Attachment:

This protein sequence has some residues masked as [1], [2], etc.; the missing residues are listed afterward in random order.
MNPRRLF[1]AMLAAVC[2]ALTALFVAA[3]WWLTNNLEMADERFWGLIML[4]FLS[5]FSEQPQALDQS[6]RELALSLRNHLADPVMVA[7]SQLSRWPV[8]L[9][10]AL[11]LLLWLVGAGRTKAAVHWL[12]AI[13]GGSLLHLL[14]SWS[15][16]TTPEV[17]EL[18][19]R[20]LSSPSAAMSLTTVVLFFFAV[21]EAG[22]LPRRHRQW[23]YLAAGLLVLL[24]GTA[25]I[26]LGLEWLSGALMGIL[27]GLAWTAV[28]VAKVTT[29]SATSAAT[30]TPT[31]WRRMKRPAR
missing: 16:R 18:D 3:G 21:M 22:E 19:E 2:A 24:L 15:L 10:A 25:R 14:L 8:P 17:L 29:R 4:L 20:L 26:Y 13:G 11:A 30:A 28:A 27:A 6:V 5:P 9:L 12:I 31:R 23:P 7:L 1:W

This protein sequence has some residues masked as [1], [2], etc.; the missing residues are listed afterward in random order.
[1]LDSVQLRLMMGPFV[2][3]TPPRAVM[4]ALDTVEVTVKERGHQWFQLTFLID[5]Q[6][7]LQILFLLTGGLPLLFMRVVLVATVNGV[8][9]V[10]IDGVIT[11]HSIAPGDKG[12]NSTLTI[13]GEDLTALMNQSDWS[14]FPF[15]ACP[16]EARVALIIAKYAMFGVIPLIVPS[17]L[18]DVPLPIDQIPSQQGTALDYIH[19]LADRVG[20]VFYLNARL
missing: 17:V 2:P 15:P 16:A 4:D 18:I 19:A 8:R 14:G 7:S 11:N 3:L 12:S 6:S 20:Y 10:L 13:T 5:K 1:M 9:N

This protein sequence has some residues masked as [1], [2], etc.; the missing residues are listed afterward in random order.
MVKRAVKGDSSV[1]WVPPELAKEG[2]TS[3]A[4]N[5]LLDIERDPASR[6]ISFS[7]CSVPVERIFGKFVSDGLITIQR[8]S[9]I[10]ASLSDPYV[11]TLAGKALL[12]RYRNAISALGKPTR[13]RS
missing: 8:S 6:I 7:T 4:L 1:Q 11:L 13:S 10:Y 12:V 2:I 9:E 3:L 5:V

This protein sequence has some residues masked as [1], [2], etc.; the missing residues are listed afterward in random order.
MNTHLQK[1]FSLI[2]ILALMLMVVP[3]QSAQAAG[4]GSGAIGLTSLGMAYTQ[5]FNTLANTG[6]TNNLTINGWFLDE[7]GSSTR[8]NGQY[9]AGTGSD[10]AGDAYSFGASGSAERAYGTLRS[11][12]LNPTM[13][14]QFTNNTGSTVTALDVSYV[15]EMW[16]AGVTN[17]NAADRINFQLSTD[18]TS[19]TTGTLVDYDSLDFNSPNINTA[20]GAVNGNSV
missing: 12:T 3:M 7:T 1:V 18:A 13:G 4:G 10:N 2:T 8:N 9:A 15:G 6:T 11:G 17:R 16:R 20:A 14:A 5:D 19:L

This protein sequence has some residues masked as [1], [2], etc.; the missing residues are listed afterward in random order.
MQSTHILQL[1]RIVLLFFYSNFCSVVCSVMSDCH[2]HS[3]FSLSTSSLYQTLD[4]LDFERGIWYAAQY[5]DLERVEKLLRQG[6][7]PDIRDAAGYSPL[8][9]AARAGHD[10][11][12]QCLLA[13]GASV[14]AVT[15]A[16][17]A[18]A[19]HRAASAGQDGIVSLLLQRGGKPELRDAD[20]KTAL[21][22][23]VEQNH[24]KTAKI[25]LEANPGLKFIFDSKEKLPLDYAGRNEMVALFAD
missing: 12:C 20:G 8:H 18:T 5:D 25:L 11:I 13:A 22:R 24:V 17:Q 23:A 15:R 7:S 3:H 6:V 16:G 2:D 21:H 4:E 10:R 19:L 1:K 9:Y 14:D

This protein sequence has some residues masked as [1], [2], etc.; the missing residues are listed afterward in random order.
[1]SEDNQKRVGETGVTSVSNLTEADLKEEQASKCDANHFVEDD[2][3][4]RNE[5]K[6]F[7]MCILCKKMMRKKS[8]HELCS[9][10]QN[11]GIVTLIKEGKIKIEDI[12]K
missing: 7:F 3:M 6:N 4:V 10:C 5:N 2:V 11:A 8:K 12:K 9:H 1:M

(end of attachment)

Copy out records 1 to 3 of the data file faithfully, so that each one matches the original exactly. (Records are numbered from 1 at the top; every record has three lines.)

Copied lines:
This protein sequence has some residues masked as [1], [2], etc.; the missing residues are listed afterward in random order.
MNPRRLF[1]AMLAAVC[2]ALTALFVAA[3]WWLTNNLEMADERFWGLIML[4]FLS[5]FSEQPQALDQS[6]RELALSLRNHLADPVMVA[7]SQLSRWPV[8]L[9][10]AL[11]LLLWLVGAGRTKAAVHWL[12]AI[13]GGSLLHLL[14]SWS[15][16]TTPEV[17]EL[18][19]R[20]LSSPSAAMSLTTVVLFFFAV[21]EAG[22]LPRRHRQW[23]YLAAGLLVLL[24]GTA[25]I[26]LGLEWLSGALMGIL[27]GLAWTAV[28]VAKVTT[29]SATSAAT[30]TPT[31]WRRMKRPAR
missing: 16:R 18:D 3:G 21:M 22:E 19:E 2:A 24:L 15:L 10:A 25:R 14:L 8:P 17:L 29:R 4:L 20:L 26:Y 13:G 11:A 30:A 28:A 27:A 6:V 5:P 9:L 12:I 31:R 23:P 7:L 1:W

This protein sequence has some residues masked as [1], [2], etc.; the missing residues are listed afterward in random order.
[1]LDSVQLRLMMGPFV[2][3]TPPRAVM[4]ALDTVEVTVKERGHQWFQLTFLID[5]Q[6][7]LQILFLLTGGLPLLFMRVVLVATVNGV[8][9]V[10]IDGVIT[11]HSIAPGDKG[12]NSTLTI[13]GEDLTALMNQSDWS[14]FPF[15]ACP[16]EARVALIIAKYAMFGVIPLIVPS[17]L[18]DVPLPIDQIPSQQGTALDYIH[19]LADRVG[20]VFYLNARL
missing: 17:V 2:P 15:P 16:A 4:D 18:I 19:A 8:R 14:G 7:S 11:N 3:L 12:S 6:S 20:Y 10:L 13:T 5:K 1:M 9:N

This protein sequence has some residues masked as [1], [2], etc.; the missing residues are listed afterward in random order.
MVKRAVKGDSSV[1]WVPPELAKEG[2]TS[3]A[4]N[5]LLDIERDPASR[6]ISFS[7]CSVPVERIFGKFVSDGLITIQR[8]S[9]I[10]ASLSDPYV[11]TLAGKALL[12]RYRNAISALGKPTR[13]RS
missing: 8:S 6:I 7:T 4:L 1:Q 11:L 13:S 10:Y 12:V 2:I 9:E 3:L 5:V